The people who brought the Vedic religion to India were Indo-Europeans. They belonged to an ethnic and linguistic web of populations that may have originated on the steppes of Western Asia (via Classic History). These wanderers, who rode horses and sang epic poems, became the modern Celtic, Latin, Germanic, Iranian, Greek, Armenian, and Indian (formerly called Indo-Aryan) peoples. As different as these people became in custom and appearance, they shared certain lingering traits. Many of these appear in the Vedas and later Hindu poetry. "Ramayana" and "Mahabharata" are remarkably like Homer's "Iliad," with their endless battling heroes and meddling gods; Ramayana is about the abduction of a woman, like the "Iliad" (per Harvard).

The grim Vedic ritual of aśvamedha, or horse sacrifice, is another key link. As Oxford Reference explains, the Vedas prescribe that a king sacrifice a magnificent stallion, after which his wife should simulate sex with the animal's body and finally cook its meat and distribute it among the nobility. Pope Gregory II pushed the idea that horse meat was a sacred taboo in ancient Germany; the Romans sacrificed race horses (per The Colchester Archaeologist); and the medieval historian Gerald of Wales reported that Irish kings would, at their coronation, have sex with a white mare before slaughtering it and boiling its flesh. He would then sit in the cauldron and ladle the broth into the bowls of his barons (via York University).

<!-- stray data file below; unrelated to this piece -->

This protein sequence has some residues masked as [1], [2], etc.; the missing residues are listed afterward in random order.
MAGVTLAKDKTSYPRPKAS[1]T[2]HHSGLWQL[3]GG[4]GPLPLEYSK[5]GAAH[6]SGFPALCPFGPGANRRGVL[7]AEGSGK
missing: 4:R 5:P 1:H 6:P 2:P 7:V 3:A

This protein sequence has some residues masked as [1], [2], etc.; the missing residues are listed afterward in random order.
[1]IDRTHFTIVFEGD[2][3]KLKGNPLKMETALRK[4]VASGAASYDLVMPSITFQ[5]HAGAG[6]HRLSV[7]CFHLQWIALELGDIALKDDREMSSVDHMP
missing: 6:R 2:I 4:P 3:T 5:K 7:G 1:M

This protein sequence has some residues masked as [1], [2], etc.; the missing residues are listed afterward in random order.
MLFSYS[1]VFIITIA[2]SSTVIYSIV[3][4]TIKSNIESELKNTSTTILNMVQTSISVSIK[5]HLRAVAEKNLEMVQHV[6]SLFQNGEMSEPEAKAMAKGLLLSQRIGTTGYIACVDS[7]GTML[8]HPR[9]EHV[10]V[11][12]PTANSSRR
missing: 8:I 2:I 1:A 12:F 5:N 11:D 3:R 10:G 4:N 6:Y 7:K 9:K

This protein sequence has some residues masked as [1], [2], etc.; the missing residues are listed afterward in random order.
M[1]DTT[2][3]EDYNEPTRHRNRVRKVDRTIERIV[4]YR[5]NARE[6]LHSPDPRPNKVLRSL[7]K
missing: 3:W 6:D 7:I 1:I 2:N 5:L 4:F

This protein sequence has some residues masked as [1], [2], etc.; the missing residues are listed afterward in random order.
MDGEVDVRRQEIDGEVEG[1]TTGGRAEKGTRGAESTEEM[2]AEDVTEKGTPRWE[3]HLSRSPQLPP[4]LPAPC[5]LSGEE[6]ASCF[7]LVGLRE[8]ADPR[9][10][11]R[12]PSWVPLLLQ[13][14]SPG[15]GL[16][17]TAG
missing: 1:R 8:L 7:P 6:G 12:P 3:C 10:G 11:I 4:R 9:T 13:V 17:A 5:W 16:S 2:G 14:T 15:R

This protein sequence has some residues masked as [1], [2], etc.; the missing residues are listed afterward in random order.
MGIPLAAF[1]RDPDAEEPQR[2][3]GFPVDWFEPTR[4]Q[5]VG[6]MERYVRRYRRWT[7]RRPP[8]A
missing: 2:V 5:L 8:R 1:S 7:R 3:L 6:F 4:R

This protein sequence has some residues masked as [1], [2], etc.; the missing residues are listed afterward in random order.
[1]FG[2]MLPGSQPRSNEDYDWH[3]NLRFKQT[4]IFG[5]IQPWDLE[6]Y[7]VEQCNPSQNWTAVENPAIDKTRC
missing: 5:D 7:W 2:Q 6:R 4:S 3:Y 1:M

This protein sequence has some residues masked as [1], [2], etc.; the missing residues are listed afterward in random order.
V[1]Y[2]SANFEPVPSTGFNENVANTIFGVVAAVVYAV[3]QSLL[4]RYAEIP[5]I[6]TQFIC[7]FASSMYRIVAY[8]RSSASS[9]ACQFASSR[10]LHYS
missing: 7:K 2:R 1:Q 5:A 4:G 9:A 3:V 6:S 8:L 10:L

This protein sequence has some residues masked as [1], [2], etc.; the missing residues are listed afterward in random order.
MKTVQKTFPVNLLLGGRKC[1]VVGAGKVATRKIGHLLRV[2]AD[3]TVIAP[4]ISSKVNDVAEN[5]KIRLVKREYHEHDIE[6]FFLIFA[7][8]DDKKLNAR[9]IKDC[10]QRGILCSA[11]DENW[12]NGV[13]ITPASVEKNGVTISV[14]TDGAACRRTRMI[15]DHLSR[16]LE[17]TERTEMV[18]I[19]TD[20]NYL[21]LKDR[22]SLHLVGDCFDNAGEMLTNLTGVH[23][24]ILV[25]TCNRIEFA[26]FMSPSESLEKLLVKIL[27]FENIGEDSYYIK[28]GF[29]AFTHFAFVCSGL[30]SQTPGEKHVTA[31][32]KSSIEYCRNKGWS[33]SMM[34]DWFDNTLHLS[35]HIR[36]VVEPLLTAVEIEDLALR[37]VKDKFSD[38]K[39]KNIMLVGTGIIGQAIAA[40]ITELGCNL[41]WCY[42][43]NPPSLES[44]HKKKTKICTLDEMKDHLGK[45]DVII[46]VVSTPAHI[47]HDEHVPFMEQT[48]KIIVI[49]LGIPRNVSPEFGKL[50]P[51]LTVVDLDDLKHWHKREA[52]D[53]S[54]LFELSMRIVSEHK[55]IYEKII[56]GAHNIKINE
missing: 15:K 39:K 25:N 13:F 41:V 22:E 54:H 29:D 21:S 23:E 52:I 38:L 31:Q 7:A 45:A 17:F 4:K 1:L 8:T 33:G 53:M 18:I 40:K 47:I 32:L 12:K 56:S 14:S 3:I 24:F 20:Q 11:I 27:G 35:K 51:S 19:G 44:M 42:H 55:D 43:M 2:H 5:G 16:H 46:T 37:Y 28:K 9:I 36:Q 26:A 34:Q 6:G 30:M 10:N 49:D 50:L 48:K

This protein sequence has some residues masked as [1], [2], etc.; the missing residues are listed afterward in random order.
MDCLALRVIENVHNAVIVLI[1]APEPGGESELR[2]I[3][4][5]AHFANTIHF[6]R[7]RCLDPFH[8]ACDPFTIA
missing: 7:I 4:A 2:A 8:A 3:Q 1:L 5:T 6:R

The name Hindu

Interestingly, Hindus only recently started calling themselves Hindus. Britannica explains that the word "Hinduism" is, in fact, an English name. A Victorian Sanskrit scholar at Oxford University gave Hinduism its name, derived from the Greek word (related to "India," "Indus," and "Sindh") for India (via World History Encyclopedia

Previously, the worshippers of Shiva, Vishnu, Shakti, and the rest of the post-Vedic pantheon were more likely to identify themselves by which school of thought they belonged to. By the 1500s, the Mughal invasion from Central Asia made the word "Hindu" useful to distinguish the natives from the Muslim invaders (via Business Standard). After the introduction of the word Hinduism by the British academic establishment, some Indians embraced it as a useful, all-encompassing name for their religion. Others preferred their own names: "sanatana dharma" was a common one, meaning universal law. Others called their faith the "Vedic religion," despite the differences between their own practices and those of the ancient Vedas.

Hinduism in the world today

Whatever you call it, Hinduism has thrived in modern times. Part of this is due to its flexibility and pragmatism. When Buddhism emerged among Hindus of northern India, many Hindus adopted the Buddha as an avatar, or manifestation, of the god Vishnu. 

Hinduism's relationship with Islam has not been as easy. Unlike Hinduism, Islam seeks converts; and even centuries after the Muslim Mughal Empire fell, many Hindus felt that the Mughals had imposed a foreign religion on them, one that forced them to give up their most ancient traditions. Many Muslims, in turn, felt threatened by Hindu hostility. Shortly after India won its independence from Britain, a Muslim breakaway state called Pakistan declared its own independence from India. Tensions are still high, particularly as India's ruling BJP party encourages Islamophobia (per The Diplomat). 

Muslims still make up about 15% of India's population, compared to Hindu's 80%, but the number of Hindus is increasing at a much faster rate, as Pew Research Center makes clear. Hinduism is also practiced abroad: Many of V.S. Naipaul's novels, like "A House for Mr Biswas," concern Hindus on the Caribbean island of Trinidad. The world's oldest faith shows no sign of slowing down.